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Social Justice

Families on universal credit going hungry even before £20-per-week cut

The government is set to cut universal credit but academics have warned its not generous enough as it is, and called for an increase to all income-related benefits.

Around half of people claiming universal credit faced food insecurity even after the government boosted payments by £80 per month, according to new research.

Experts have again warned ministers that by cutting the £20 uplift in universal credit they are pulling a vital lifeline for families below the breadline.

A huge proportion of people on the benefit were struggling to afford varied, filling food because of their low incomes, a study showed, with nearly 30 per cent of people having to skip meals and cut back on how much they eat.

There was no recorded rise in food insecurity for people on universal credit during the pandemic, researchers said. But this compared to “sharply rising” food struggles among people claiming legacy benefits – who did not receive any extra cash in lockdown – suggesting the £20-per-week universal credit increase, set to be scrapped this week, helped families stay afloat.

“Many people who already reduce how much they eat because of a lack of money will find themselves even worse off,” said Dr Ben Baumberg Geiger, lead author on the report and reader at the University of Kent.

“Yet even if the [universal credit] uplift was kept, it would be a sticking plaster on a broader problem. Benefit levels are too low to consistently keep claimants out of food insecurity.

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“Put simply, to avoid widespread food insecurity among claimants, all work and income-related benefits need to be made more generous.”

Last week the government announced a £500m household support fund, to be distributed by local authorities to households in need. But the scheme cannot make up for the loss of £20 per week, the academic said. “It’s a simple matter of maths.”

The number of people claiming universal credit is still well above pre-pandemic levels at around 5.5 million.

The study by Welfare at a (Social) Distance – a research project funded by the Economic and Social Research Council – drew on findings from a survey of more than 6,300 people claiming benefits between May and June this year.

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The government must scrap policies with well-documented links to food insecurity – such as the benefit cap and five-week wait for a first universal credit payment – if it is serious about improving people’s living standards, the researchers said.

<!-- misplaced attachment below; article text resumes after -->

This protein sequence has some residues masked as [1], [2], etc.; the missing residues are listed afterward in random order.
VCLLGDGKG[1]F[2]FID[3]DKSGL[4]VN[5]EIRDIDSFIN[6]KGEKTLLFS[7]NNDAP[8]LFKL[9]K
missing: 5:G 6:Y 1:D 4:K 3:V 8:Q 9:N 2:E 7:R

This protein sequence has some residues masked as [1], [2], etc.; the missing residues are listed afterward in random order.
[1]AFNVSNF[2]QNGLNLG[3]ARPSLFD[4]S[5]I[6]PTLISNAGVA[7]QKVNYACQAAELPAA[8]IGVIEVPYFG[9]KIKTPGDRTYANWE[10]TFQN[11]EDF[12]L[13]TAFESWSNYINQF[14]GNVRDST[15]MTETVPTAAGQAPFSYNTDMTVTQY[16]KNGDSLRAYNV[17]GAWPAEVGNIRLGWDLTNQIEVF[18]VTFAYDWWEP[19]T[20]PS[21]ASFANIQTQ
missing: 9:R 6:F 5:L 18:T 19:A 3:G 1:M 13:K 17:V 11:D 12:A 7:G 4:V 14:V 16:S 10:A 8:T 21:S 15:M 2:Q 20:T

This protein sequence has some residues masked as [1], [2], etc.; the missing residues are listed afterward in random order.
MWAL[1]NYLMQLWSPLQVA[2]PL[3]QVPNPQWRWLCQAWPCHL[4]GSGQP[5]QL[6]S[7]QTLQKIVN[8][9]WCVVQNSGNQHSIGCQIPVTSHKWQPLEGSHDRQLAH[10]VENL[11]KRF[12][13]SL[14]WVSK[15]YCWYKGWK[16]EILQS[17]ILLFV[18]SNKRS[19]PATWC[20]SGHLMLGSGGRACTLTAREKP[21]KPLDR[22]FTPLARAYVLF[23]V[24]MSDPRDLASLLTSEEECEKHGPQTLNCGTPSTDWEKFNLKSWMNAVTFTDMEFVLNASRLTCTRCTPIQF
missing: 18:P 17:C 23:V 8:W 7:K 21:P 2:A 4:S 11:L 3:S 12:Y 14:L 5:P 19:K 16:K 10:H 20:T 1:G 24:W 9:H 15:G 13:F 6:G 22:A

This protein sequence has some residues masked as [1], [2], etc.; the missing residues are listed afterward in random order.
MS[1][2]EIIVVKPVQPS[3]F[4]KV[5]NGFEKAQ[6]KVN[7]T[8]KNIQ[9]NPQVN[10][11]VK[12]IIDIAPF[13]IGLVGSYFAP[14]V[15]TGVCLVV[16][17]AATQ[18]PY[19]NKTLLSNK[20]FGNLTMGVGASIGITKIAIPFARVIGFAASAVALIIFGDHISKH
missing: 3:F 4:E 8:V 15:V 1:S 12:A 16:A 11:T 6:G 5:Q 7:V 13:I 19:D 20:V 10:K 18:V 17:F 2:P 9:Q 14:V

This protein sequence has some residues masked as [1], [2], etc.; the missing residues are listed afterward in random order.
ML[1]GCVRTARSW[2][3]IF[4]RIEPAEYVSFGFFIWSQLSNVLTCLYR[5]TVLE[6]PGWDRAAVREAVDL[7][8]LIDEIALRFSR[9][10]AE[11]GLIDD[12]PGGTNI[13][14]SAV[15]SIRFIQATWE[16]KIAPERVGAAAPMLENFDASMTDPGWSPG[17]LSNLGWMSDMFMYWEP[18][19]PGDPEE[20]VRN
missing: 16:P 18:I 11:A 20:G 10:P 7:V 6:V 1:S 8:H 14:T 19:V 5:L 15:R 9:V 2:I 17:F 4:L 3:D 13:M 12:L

People in debt to the Department for Work and Pensions after, for example, being paid more in benefits than the government said they were entitled to, were more likely to face food insecurity as deductions were taken off their state support.

Disabled people – many of whom are on legacy benefits such as income support and employment and support allowance – were also significantly more likely to have their diet choices limited by a lack of money.

But even after removing those repaying government debts from the data, more than half of benefit claimants repaid other kinds of debt in the last month.

“Inescapable debt repayments reduce the amount that people have to live on, and need to be taken into account in poverty measures,” said Dr Lisa Scullion, joint project lead from the University of Salford.

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A government spokesperson said: “We’ve always been clear that the uplift to universal credit and the furlough scheme were temporary.

“They were designed to help claimants through the economic shock and financial disruption of the toughest stages of the pandemic, and they have done so.

“Universal credit will continue to provide vital support for those both in and out of work and it’s right that the government should focus on our Plan for Jobs, supporting people back into work and supporting those already employed to progress and earn more.”

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